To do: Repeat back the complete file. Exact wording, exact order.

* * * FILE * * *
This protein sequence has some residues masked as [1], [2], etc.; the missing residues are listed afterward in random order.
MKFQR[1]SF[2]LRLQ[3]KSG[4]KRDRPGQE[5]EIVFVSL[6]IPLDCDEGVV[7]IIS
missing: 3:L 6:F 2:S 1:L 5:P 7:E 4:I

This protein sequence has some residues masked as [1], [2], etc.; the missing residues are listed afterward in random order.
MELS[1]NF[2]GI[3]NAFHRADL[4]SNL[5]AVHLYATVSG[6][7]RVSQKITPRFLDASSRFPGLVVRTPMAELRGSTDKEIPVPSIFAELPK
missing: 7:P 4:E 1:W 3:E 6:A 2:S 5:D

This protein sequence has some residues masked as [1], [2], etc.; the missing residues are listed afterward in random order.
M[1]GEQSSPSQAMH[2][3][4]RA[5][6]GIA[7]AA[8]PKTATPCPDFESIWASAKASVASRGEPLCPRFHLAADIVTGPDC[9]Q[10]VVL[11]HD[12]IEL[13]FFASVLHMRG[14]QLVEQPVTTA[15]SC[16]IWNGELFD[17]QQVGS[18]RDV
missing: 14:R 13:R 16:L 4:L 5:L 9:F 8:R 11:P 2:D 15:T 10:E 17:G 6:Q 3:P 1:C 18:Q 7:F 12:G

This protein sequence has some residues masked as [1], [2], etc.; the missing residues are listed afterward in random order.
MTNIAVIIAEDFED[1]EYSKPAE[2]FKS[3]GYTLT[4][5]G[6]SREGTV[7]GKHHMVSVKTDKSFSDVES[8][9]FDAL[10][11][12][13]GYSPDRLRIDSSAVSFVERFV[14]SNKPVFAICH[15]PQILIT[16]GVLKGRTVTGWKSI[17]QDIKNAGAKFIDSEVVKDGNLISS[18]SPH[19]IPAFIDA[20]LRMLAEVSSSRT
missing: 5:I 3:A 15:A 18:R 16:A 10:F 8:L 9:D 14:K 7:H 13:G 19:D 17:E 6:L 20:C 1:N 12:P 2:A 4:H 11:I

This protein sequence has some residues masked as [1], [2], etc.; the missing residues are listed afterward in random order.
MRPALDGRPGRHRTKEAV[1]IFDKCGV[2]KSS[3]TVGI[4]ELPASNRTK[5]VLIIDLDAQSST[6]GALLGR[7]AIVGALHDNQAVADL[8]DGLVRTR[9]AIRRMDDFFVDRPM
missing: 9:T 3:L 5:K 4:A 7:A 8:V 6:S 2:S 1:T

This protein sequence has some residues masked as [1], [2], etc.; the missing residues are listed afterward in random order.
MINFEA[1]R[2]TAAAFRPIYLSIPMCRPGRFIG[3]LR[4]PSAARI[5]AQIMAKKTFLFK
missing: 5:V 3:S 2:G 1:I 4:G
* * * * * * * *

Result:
This protein sequence has some residues masked as [1], [2], etc.; the missing residues are listed afterward in random order.
MKFQR[1]SF[2]LRLQ[3]KSG[4]KRDRPGQE[5]EIVFVSL[6]IPLDCDEGVV[7]IIS
missing: 3:L 6:F 2:S 1:L 5:P 7:E 4:I

This protein sequence has some residues masked as [1], [2], etc.; the missing residues are listed afterward in random order.
MELS[1]NF[2]GI[3]NAFHRADL[4]SNL[5]AVHLYATVSG[6][7]RVSQKITPRFLDASSRFPGLVVRTPMAELRGSTDKEIPVPSIFAELPK
missing: 7:P 4:E 1:W 3:E 6:A 2:S 5:D

This protein sequence has some residues masked as [1], [2], etc.; the missing residues are listed afterward in random order.
M[1]GEQSSPSQAMH[2][3][4]RA[5][6]GIA[7]AA[8]PKTATPCPDFESIWASAKASVASRGEPLCPRFHLAADIVTGPDC[9]Q[10]VVL[11]HD[12]IEL[13]FFASVLHMRG[14]QLVEQPVTTA[15]SC[16]IWNGELFD[17]QQVGS[18]RDV
missing: 14:R 13:R 16:L 4:L 5:L 9:F 8:R 11:P 2:D 15:T 10:E 17:G 6:Q 3:P 1:C 18:Q 7:F 12:G

This protein sequence has some residues masked as [1], [2], etc.; the missing residues are listed afterward in random order.
MTNIAVIIAEDFED[1]EYSKPAE[2]FKS[3]GYTLT[4][5]G[6]SREGTV[7]GKHHMVSVKTDKSFSDVES[8][9]FDAL[10][11][12][13]GYSPDRLRIDSSAVSFVERFV[14]SNKPVFAICH[15]PQILIT[16]GVLKGRTVTGWKSI[17]QDIKNAGAKFIDSEVVKDGNLISS[18]SPH[19]IPAFIDA[20]LRMLAEVSSSRT
missing: 5:I 3:A 15:A 18:R 16:A 10:F 8:L 9:D 14:K 7:H 13:G 19:D 17:E 6:L 20:C 1:N 12:P 2:A 4:H 11:I

This protein sequence has some residues masked as [1], [2], etc.; the missing residues are listed afterward in random order.
MRPALDGRPGRHRTKEAV[1]IFDKCGV[2]KSS[3]TVGI[4]ELPASNRTK[5]VLIIDLDAQSST[6]GALLGR[7]AIVGALHDNQAVADL[8]DGLVRTR[9]AIRRMDDFFVDRPM
missing: 9:T 3:L 5:K 4:A 7:A 8:V 6:S 2:S 1:T

This protein sequence has some residues masked as [1], [2], etc.; the missing residues are listed afterward in random order.
MINFEA[1]R[2]TAAAFRPIYLSIPMCRPGRFIG[3]LR[4]PSAARI[5]AQIMAKKTFLFK
missing: 5:V 3:S 2:G 1:I 4:G